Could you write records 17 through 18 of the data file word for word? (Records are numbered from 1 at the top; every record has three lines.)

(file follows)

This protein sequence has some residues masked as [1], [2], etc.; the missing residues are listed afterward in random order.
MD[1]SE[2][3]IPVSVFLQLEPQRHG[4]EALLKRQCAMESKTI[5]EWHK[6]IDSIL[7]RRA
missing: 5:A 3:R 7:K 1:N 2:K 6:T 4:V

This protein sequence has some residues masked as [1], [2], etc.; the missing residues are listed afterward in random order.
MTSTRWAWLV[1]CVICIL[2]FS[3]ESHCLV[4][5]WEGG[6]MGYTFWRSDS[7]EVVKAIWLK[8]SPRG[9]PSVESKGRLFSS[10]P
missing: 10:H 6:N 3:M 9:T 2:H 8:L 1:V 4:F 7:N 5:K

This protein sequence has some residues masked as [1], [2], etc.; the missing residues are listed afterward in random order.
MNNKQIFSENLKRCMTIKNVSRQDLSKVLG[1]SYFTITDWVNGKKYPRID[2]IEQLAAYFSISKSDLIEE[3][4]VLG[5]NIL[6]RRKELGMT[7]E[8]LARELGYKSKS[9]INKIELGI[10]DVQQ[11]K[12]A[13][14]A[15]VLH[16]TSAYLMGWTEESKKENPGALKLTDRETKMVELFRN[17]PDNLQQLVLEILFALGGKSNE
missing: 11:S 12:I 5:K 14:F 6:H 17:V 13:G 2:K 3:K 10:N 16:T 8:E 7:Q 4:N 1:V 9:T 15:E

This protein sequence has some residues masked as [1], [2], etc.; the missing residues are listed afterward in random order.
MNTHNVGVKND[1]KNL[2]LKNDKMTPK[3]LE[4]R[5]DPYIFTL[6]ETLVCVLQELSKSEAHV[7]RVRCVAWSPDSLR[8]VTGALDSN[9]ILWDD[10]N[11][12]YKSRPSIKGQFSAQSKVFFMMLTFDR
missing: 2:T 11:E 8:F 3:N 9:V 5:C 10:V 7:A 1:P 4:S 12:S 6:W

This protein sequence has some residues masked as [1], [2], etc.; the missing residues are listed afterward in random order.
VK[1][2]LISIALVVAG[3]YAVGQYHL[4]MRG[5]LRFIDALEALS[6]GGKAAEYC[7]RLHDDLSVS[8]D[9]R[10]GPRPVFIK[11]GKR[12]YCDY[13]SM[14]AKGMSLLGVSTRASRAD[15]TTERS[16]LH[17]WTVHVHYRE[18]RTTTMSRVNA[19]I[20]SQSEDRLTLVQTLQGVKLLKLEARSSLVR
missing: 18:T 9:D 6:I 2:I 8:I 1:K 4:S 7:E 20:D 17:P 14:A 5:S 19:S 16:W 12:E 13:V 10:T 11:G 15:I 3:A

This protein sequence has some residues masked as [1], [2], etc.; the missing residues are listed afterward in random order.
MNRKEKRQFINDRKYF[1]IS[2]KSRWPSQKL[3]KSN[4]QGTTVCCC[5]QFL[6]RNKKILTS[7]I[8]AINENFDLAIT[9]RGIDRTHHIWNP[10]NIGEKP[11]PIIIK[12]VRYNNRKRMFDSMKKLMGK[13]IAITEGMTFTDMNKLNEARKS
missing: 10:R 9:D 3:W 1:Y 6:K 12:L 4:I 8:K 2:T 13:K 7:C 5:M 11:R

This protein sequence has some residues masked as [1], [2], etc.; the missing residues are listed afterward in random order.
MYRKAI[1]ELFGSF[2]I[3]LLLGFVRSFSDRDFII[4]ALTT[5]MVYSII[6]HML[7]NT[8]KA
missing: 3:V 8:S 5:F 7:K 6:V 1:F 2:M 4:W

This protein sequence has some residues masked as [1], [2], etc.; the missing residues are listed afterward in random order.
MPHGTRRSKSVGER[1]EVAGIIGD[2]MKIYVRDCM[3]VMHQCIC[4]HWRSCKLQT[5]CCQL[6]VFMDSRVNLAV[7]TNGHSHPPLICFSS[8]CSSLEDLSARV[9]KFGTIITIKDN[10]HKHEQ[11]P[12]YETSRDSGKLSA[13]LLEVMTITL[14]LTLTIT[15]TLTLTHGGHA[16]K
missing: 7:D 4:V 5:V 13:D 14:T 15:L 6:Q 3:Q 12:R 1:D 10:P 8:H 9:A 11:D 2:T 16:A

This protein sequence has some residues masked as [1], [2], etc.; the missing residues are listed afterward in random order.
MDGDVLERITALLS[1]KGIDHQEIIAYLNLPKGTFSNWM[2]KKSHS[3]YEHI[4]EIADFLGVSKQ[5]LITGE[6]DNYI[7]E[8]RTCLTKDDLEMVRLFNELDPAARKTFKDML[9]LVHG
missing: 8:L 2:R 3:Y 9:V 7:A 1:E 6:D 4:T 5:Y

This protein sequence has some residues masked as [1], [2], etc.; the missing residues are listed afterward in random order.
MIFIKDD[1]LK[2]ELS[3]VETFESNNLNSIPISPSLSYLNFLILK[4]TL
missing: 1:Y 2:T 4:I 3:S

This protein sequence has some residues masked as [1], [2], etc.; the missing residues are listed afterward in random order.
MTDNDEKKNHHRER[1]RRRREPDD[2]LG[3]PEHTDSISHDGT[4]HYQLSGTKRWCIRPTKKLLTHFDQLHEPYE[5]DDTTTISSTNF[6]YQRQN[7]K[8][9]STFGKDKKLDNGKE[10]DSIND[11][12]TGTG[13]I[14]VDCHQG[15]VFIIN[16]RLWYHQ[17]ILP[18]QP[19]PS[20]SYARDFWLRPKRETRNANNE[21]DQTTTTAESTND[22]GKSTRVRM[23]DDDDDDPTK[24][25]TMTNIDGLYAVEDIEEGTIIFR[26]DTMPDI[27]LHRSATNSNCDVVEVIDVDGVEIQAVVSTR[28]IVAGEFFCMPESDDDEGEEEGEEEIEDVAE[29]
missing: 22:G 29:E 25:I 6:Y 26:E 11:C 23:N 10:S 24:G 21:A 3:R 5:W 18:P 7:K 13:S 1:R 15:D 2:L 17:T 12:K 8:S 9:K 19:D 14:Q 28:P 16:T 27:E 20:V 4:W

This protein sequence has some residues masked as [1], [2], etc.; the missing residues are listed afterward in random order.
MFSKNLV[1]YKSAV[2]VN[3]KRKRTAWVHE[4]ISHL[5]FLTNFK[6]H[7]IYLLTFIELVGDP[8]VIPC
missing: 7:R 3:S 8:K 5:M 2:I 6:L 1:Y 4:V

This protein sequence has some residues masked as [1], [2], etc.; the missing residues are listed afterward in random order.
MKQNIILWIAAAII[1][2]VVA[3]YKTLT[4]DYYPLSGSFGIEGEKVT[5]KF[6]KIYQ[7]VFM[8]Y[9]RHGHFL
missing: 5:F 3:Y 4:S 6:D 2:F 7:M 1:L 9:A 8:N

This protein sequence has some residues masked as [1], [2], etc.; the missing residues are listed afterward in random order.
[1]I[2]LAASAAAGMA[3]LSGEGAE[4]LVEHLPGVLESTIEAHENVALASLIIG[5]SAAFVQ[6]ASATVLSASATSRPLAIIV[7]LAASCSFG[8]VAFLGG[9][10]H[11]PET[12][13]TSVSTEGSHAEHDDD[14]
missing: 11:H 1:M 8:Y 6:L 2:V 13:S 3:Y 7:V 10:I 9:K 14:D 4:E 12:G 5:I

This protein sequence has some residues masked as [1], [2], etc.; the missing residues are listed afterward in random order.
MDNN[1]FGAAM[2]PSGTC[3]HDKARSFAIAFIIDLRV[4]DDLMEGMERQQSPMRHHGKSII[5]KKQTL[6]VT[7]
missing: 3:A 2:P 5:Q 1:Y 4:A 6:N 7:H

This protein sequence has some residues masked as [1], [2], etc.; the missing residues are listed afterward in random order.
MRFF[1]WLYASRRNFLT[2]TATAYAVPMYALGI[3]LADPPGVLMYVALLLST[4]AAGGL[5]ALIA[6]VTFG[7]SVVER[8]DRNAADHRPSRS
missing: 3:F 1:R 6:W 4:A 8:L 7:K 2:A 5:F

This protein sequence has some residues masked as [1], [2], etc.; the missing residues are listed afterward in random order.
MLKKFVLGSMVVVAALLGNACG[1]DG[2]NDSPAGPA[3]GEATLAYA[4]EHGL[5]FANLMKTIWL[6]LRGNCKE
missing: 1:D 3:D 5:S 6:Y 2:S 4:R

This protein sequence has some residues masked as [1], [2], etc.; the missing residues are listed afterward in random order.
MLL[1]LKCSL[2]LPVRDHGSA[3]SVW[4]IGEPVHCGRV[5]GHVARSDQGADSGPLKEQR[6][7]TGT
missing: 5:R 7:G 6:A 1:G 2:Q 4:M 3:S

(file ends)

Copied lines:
This protein sequence has some residues masked as [1], [2], etc.; the missing residues are listed afterward in random order.
MLKKFVLGSMVVVAALLGNACG[1]DG[2]NDSPAGPA[3]GEATLAYA[4]EHGL[5]FANLMKTIWL[6]LRGNCKE
missing: 1:D 3:D 5:S 6:Y 2:S 4:R

This protein sequence has some residues masked as [1], [2], etc.; the missing residues are listed afterward in random order.
MLL[1]LKCSL[2]LPVRDHGSA[3]SVW[4]IGEPVHCGRV[5]GHVARSDQGADSGPLKEQR[6][7]TGT
missing: 5:R 7:G 6:A 1:G 2:Q 4:M 3:S